Nowadays, dietary supplements are more popular than ever. Americans have been taking vitamins since the 1940s. This industry generates over $36.7 billion a year. Yet, only five percent of U.S. adults meet their daily recommended intake of vitamins and minerals. Even the slightest deficiency can increase the risk of chronic diseases, impaired immune function, depression, and hormonal imbalances. Even though vitamin supplements have their role in a balanced diet, they can not replace real food.
Vitamins vs. Whole Foods
Most supplements contain vitamins, minerals, and antioxidants that support optimum health. Some are designed for children and pregnant women. Others appeal to athletes, seniors, and people with special dietary needs. Their quality varies from one brand to another. Not all supplements are created equal. Many brands actually contain too much or too little of the active ingredient, making them ineffective and even dangerous.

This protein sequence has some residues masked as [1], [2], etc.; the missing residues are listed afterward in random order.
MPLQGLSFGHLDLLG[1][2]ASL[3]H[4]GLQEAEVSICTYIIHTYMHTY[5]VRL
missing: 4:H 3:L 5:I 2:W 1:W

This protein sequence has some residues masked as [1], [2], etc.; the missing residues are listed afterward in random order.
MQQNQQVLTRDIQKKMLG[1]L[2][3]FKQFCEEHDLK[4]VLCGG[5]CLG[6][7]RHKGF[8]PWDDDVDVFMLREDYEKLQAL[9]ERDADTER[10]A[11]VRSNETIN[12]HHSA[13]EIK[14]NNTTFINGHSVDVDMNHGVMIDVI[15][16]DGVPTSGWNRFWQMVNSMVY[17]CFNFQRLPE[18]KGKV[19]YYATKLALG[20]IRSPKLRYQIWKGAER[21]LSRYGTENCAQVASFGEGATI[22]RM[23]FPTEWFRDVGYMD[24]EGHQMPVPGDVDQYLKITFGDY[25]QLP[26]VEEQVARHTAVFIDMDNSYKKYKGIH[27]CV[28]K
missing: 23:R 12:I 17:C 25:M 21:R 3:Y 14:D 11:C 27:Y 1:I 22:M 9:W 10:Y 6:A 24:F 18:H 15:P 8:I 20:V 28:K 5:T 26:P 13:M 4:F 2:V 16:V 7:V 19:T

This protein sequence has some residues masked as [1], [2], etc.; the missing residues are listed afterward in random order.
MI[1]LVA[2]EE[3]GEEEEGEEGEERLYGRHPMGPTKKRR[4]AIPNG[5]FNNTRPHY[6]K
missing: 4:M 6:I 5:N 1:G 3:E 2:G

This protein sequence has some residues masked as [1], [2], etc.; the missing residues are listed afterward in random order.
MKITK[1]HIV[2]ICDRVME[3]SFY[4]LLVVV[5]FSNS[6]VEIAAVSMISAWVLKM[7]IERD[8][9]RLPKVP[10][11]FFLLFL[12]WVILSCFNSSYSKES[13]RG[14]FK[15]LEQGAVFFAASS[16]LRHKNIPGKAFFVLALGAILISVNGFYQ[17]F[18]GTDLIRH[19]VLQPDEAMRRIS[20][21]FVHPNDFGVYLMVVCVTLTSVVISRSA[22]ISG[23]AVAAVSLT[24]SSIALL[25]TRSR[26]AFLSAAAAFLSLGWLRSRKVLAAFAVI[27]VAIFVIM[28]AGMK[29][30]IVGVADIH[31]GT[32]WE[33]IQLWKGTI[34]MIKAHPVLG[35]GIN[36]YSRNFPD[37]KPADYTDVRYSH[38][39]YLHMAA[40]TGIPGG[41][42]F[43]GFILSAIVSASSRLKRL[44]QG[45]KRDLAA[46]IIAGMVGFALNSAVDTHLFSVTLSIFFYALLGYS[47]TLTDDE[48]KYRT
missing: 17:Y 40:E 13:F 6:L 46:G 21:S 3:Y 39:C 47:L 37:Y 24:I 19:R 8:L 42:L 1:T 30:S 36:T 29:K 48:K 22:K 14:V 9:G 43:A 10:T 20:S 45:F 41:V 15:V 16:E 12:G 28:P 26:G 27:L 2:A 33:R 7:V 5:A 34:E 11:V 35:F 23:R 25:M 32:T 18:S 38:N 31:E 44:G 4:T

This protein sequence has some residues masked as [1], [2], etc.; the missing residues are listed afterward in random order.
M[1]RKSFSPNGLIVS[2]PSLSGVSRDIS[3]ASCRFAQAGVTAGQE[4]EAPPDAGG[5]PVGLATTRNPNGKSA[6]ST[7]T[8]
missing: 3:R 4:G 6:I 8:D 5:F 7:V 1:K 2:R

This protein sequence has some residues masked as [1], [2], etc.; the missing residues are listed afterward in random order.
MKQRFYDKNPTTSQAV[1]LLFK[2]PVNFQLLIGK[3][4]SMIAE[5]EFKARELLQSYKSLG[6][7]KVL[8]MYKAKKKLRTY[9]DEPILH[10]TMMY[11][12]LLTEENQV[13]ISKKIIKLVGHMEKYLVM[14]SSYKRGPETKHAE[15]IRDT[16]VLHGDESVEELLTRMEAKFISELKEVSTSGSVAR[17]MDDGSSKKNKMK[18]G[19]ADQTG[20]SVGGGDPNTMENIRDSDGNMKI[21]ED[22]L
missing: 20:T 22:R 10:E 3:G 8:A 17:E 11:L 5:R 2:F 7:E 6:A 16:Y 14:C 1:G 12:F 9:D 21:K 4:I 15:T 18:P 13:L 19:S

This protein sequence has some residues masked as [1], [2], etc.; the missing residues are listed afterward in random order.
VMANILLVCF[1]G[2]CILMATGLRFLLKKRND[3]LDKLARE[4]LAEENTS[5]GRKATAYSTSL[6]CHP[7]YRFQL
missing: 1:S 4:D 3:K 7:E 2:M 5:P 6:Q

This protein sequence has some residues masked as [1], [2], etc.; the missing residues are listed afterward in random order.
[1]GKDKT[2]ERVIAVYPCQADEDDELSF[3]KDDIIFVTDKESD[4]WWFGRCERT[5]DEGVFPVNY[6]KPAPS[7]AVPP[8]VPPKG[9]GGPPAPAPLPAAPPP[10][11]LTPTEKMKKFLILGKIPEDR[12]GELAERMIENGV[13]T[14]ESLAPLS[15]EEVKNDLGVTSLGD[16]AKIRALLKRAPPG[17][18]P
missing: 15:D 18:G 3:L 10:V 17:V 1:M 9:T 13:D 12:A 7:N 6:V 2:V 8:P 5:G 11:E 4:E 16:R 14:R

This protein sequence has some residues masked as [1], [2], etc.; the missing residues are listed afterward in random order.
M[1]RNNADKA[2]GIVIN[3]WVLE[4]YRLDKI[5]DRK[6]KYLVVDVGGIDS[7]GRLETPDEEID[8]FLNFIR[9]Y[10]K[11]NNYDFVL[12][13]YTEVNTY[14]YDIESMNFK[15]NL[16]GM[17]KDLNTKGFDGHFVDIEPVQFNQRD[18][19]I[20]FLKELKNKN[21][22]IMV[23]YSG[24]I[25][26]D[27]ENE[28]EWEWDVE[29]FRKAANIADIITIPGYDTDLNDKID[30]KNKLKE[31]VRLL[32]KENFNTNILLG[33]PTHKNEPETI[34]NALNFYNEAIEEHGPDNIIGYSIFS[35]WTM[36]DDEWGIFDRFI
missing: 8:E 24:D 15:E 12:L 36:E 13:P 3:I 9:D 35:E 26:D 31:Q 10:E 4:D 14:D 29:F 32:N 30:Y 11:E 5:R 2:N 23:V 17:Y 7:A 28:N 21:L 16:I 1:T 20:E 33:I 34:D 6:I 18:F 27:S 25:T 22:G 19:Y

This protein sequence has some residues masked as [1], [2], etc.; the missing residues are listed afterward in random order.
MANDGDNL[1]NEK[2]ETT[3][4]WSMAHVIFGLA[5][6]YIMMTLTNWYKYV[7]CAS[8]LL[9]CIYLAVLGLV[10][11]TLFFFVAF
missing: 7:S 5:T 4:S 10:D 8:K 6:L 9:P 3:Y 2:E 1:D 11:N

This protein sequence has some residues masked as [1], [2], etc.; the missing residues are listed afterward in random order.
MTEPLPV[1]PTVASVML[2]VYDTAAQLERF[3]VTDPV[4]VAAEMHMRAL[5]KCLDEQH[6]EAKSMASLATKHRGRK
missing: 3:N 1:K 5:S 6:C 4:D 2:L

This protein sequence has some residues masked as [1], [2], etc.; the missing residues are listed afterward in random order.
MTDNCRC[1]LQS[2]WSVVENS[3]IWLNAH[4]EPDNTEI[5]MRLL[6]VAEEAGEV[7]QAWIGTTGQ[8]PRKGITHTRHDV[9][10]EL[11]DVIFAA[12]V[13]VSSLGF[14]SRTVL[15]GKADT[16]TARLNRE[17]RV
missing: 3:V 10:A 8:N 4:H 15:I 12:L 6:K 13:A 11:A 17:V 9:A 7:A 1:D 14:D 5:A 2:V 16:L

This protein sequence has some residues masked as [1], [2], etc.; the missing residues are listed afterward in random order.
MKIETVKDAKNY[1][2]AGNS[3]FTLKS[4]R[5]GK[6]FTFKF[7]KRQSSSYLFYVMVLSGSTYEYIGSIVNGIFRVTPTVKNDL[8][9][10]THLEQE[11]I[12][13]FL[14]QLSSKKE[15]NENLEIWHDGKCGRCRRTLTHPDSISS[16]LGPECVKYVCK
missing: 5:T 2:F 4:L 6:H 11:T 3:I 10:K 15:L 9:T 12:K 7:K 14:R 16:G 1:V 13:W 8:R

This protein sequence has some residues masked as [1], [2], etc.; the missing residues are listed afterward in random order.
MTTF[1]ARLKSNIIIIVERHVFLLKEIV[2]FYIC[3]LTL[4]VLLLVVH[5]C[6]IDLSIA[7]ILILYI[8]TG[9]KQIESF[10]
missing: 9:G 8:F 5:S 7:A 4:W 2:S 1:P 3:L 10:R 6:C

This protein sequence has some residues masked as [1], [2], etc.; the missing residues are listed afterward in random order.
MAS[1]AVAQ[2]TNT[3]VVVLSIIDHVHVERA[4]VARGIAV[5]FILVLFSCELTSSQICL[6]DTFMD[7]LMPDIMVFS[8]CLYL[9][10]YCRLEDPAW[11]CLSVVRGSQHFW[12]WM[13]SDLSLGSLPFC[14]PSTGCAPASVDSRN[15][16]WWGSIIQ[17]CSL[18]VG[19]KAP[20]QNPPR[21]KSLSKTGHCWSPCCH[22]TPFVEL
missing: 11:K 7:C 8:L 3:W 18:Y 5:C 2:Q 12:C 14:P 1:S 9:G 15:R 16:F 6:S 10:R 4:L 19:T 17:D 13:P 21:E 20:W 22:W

The role of dietary supplements is to prevent nutrient deficiencies. As their name suggests, they are designed to supplement your diet, not to replace real food. Many people who regularly skip meals or lack the time needed to eat well rely on multivitamins to boost their nutrient intake. Unfortunately, these products can not offset the harmful effects of poor nutrition.
Some customers choose supplements over real food to cut costs. However, this may lead to serious health problems, so they end up paying on doctor visits and medications. Vitamin supplements work best for those who eat a balanced diet and have a healthy lifestyle. They may be cheaper than food, but can not replace natural vitamins and minerals.
Is It Worth Taking Vitamins?
The benefits of multivitamins are backed up by science. A quality supplement can boost your energy and stamina, improve immune function, and support brain health. Additionally, some nutrients are better absorbed into your body when used in supplement form. For instance, folate from vegetables has a low absorption rate, whereas folic acid capsules are quickly absorbed and cost less than real food.
Multivitamins are not a cure-all, but they can make all the difference. They’re particularly beneficial for children, elderly adults, and women of child-bearing age. When used as part of a balanced diet, their benefits are even greater.